Lloyds Bank police probe may get more funding after angry meeting

By Steve Brodie
BBC West

  • Published
Trevor Mealham
Image caption,
Trevor Mealham was escorted from the meeting after refusing to sit down

A police probe into the handling of historic fraud allegations against Lloyds Bank could get more funding.

More than 200 alleged victims of the firm's Bristol business support unit have been fighting for their claims to be investigated.

Avon and Somerset police and crime commissioner, Mark Shelford, said it was possible that more funding could be allocated if criminality was found.

Lloyds Banking Group has strongly denied any wrongdoing.

The firm added that no evidence has ever been found to suggest any fraud took place.

However, several business owners, who missed loan payments, allege they have been financially ruined by the firm.

Mr Shelford's statement came following angry scenes from protesters.

Police officers were called to the meeting when around 30 members of the Lloyds Bank Victims Group arrived to discover the Avon and Somerset Police and Crime Panel would not be debating their questions about how the allegations have been handled so far by both the force and the panel itself.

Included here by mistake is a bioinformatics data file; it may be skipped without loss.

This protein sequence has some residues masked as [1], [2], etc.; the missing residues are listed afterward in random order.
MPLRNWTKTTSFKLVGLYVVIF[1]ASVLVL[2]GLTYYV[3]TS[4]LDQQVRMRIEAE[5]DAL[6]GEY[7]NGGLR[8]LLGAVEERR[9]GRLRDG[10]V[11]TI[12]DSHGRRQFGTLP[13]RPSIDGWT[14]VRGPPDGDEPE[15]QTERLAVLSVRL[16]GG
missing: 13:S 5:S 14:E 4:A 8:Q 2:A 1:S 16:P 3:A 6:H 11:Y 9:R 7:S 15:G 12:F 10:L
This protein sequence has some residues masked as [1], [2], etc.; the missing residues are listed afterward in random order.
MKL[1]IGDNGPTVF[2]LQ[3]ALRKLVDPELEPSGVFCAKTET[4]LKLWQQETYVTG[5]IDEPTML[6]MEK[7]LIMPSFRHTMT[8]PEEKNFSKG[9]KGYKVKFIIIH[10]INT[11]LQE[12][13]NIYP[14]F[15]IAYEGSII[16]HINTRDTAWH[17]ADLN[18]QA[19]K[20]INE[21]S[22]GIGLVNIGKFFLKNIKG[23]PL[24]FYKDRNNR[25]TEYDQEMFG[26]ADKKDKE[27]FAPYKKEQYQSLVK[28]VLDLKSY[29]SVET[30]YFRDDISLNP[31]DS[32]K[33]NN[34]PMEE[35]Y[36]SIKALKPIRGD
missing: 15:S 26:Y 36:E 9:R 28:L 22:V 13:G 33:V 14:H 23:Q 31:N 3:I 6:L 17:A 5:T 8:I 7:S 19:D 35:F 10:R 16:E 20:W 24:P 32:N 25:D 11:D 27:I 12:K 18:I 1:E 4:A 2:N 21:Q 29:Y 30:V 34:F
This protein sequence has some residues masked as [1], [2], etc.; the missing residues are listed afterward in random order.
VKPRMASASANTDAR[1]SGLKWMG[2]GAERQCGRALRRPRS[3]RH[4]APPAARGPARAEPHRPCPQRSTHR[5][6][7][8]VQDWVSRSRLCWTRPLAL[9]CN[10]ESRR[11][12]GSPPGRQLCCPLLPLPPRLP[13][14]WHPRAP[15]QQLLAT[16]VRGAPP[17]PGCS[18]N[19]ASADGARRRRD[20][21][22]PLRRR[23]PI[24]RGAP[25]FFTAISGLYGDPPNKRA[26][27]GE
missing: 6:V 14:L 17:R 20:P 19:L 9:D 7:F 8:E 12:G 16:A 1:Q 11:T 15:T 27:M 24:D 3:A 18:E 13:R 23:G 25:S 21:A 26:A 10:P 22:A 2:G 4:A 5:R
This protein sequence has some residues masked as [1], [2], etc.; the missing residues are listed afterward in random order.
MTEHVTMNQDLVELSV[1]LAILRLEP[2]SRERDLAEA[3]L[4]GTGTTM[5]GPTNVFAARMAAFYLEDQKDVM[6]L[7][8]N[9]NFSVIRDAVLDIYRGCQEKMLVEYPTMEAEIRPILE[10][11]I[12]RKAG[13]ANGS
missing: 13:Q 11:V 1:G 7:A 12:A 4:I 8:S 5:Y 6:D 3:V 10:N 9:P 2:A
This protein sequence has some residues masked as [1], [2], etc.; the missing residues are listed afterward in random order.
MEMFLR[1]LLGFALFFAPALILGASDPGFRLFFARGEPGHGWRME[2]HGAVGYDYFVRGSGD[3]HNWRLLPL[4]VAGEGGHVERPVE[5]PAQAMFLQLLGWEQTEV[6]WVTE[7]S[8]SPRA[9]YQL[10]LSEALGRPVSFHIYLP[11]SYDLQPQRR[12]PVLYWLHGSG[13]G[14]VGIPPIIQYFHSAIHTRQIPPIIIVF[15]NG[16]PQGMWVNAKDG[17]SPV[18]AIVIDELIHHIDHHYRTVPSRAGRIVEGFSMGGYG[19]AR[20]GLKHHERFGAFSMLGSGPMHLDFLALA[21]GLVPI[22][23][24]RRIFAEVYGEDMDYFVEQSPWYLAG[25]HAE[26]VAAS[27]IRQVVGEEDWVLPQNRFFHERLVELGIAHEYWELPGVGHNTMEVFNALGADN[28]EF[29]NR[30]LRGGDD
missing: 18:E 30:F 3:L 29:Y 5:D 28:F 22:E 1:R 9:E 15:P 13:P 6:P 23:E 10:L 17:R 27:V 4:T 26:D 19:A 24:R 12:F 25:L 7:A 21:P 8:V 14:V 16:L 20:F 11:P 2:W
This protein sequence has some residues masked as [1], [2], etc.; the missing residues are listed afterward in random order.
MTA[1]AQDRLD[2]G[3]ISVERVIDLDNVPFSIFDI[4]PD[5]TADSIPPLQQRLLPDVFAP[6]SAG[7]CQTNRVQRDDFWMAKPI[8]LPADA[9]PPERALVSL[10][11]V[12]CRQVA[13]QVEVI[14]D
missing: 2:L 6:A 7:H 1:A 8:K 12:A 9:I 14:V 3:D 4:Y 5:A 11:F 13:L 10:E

During Tuesday's meeting, campaign leader, Trevor Mealham, refused to sit down and clashed with panel chairman, Heather Shearer.

She said: "This panel has no investigatory or judicial powers and no powers to direct or influence the constabulary".

Image caption,
The meeting was interrupted by protesters at Taunton police station

Amid continued interruptions she explained she was sending all the written questions and statements to the Police and Crime Commissioner's (PCC) office.

The PCC attempted to make his own statement but was also interrupted by the protesters.

Mr Shelford said he was very sympathetic to the victims' circumstances.

"I have personally met and listened to many people and the awful impact it has had," he said.

"For some people I know it has absolutely ruined their lives."

But he pointed out that his role was not operational and he did not have the power to instruct investigations.

'Further funding'

Further interruptions followed from Mr Mealham resulting in the meeting being halted and protesters escorted from the room.

Two hours later, the PCC met the protestors and announced the extra funding, which they welcomed.

Mr Shelford said: "I have discussed providing further funding with the chief constable in this area, where we are happy there are cases that show criminality".

The funding would also include other fraud cases, the PCC said.

Avon and Somerset Police are already facing an investigation by an outside force into how allegations of fraud were leaked to the bank.

That followed after Avon and Somerset referred itself to the Independent Office for Police Conduct (IOPC) earlier in the year.

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